Bat Boy: The Musical is based on Bat Boy, a character regularly featured in the mock tabloid Weekly World News. Combining satire, comedy and large helpings of Greek tragedy, the story is based in Hope Falls, West Virginia and begins with the discovery of Bat Boy (Rob Felstead) who is taken to the town by the Taylor siblings. After some public excitement, Sheriff Reynolds (Shannon Holmes) deposits Bat Boy at the home of local vet Dr Parker (Sebastian Junemann), where his wife Meredith (Alex Young) and daughter Shelley (Lucy Harrold) begin to take a liking to Bat Boy. At the same time, there are several subplots introduced, between Parker and Meredith, and with the town?s inadequacies at keeping cattle.
As Bat Boy quickly progresses from howling animal to a polite high-school educated young man within a single song, Felstead?s exceptional talent begins to shine through. His singing was consistently brilliant throughout the show and he controlled the audience at will, from his impassioned appeals to the perfect enunciation of ?indubitably? (although his BBC language tape-induced accent gradually faded with time). This sparkling performance was well matched by Junemann, the antagonist of the show, who portrayed Parker as a likeable yet ominous man, trying to reconcile his mistakes but too cowardly to assert himself, even to his wife.
The plot thickens when the xenophobic townsfolk of Hope Falls refuse to allow Bat Boy (now called Edgar) to the annual Revival Meeting. Meredith and Shelley disregard Parker?s word of honour and decide to take Edgar there themselves. Thus, the first half ends with Comfort and Joy, each main character singing their wishes and future plans. Unfortunately this song highlighted a few flaws in the otherwise excellent technical setup in this half, with a lack of vocal clarity from the chorus and several lead characters which failed to pummel through the orchestra?s tones to reach the audience.
Fortunately this issue was resolved as we returned from the break, and heard some extraordinary gospel singing (who needs a separate Gospel Choir society at Imperial?!) from a very convincing Reverend Hightower (David Phipps-Davis). The Revival Meeting sees Edgar winning over the townsfolk with Let Me Walk Among You, who turn on him as they learn of Ruthie Taylor?s death. As the crowd reduce to rabble, Meredith, Shelley and Edgar escape to the forest, where Holmes and Harrold continue to display their choral talent with a fine duet. They argue and separate, and Shelley encounters Edgar where they pronounce their love for each other.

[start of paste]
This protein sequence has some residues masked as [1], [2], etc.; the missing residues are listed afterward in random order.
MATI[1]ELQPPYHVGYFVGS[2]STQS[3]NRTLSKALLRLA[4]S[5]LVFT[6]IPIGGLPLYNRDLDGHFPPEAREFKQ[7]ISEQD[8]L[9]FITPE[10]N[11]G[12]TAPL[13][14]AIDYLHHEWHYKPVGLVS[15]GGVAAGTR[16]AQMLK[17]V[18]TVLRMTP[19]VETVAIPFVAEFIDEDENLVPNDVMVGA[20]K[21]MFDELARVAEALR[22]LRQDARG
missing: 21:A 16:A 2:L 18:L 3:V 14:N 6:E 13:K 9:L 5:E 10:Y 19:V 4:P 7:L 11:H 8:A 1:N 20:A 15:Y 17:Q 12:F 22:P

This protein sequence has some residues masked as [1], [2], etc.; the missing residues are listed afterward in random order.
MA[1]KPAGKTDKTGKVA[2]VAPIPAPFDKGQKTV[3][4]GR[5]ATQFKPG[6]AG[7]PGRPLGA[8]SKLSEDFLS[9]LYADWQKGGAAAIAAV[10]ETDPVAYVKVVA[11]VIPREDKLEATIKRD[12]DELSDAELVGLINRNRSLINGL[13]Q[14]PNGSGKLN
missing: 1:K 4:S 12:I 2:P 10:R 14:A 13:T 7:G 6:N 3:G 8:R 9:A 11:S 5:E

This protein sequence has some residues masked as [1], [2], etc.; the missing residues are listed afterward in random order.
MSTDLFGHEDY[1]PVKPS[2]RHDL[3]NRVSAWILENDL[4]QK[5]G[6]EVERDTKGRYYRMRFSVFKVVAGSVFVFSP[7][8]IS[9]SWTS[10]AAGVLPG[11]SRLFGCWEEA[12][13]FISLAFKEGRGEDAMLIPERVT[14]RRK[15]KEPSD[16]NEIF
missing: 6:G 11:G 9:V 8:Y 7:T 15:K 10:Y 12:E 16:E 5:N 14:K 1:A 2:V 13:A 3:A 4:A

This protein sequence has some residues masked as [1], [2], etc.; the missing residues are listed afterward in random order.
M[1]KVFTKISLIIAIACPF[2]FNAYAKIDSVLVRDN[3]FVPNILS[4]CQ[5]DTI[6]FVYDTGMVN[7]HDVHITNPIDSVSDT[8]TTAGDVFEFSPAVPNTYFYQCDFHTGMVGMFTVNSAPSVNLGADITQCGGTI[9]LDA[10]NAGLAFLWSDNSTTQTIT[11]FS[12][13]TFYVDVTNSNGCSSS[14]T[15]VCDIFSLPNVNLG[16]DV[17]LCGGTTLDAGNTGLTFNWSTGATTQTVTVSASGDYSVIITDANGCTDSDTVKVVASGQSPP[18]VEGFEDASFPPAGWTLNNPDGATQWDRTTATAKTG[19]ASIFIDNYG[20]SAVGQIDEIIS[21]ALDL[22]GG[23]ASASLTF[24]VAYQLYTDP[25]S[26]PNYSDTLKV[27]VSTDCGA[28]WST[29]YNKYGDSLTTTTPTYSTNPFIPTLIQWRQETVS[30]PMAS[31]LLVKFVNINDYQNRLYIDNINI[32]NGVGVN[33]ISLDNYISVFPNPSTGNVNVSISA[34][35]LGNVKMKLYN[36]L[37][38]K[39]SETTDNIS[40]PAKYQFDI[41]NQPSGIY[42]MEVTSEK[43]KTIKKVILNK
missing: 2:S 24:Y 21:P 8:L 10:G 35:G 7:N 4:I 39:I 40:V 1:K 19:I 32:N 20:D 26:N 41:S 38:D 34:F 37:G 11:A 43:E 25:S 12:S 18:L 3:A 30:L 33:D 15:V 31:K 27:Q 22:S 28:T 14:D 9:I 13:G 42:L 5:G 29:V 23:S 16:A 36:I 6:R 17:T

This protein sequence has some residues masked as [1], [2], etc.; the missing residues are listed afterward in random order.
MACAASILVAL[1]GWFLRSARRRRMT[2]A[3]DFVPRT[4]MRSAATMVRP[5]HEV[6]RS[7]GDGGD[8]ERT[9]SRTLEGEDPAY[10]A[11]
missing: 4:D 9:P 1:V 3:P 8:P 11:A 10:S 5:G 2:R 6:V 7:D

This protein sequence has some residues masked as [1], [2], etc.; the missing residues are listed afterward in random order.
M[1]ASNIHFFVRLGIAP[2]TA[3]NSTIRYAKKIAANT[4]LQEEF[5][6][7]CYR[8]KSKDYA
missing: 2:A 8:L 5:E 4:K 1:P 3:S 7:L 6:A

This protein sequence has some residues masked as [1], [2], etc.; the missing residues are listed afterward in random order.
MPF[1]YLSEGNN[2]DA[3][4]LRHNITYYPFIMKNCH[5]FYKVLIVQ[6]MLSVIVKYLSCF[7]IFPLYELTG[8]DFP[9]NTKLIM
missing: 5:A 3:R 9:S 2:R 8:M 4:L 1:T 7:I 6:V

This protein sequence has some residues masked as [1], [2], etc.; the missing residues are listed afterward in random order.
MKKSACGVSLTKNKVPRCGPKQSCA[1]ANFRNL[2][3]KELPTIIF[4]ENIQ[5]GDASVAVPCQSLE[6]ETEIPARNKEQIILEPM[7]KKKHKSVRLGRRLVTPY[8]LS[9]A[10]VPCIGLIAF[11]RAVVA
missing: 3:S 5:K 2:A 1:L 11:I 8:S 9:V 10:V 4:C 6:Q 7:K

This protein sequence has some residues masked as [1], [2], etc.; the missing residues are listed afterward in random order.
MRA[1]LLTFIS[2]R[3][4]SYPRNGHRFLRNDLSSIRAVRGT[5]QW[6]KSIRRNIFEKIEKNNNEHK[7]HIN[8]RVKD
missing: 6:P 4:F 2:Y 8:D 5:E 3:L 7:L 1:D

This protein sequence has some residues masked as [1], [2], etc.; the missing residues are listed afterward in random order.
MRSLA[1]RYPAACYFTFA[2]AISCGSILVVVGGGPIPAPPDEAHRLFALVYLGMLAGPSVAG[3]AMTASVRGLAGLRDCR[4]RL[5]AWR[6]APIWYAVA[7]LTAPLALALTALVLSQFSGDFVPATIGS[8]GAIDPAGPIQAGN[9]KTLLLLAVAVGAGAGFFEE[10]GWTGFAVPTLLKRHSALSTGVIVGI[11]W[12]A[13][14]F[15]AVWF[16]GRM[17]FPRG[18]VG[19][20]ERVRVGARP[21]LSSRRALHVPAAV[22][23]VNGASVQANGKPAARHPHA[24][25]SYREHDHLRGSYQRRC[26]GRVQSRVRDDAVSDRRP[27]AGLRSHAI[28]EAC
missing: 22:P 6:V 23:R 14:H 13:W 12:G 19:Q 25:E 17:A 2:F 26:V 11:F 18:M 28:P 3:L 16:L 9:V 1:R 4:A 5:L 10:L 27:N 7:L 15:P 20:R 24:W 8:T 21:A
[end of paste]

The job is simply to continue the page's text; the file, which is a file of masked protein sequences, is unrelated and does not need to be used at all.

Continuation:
This is followed by most surreal scene of the play, as the forest spirits led by a near-naked Pan (Ken Carter) appear in a variety of animal guises, from tortoise to mosquito, and we observe what seem to be two wolves humping an owl. The best laughs of all however are saved for the flashbacks, described by Meredith, where the audience are treated to an audio-visual spectacular of Meredith being impregnated by Parker, attacked by bats on the way home, and consequently giving birth to Bat Boy, with director Dale Bassett taking some time off to deliver the baby.
As the plot reaches a climax, we see a showdown between the Parker family, Edgar, Sheriff Reynolds and the townsfolk, which still retains its comedic moments despite the grotesque details as we learn of incest, rape and the failure of parental duties. This culminates in a powerful finish as Parker kills himself, Edgar and Meredith; Shelley is left with a dying Edgar in her arms surrounded by townsfolk reprising Hold Me, Bat Boy, and delivering her message to the audience: accept the beast inside you, and don?t raise cows on the side of the mountain.
The show ended amongst rapturous applause from the audience, and it remains for your reporter to mention some strong performances from Helen Gill as Mrs Taylor, Ali Salehi-Reyhani, Hannah Bundock and Katharine Webb as the Taylor children, and Holmes as Sheriff Reynolds, as well as Tom James with a brilliant cameo as Daisy. The show was well choreographed by Lucy Haken, and the quality of the acting met and exceeded Dale?s high standards. Well done to the orchestra on not putting an audible foot wrong (although slightly over-enthusiastic) and to a fantastic set and costume design. I look forward to watching the next MTSoc performance!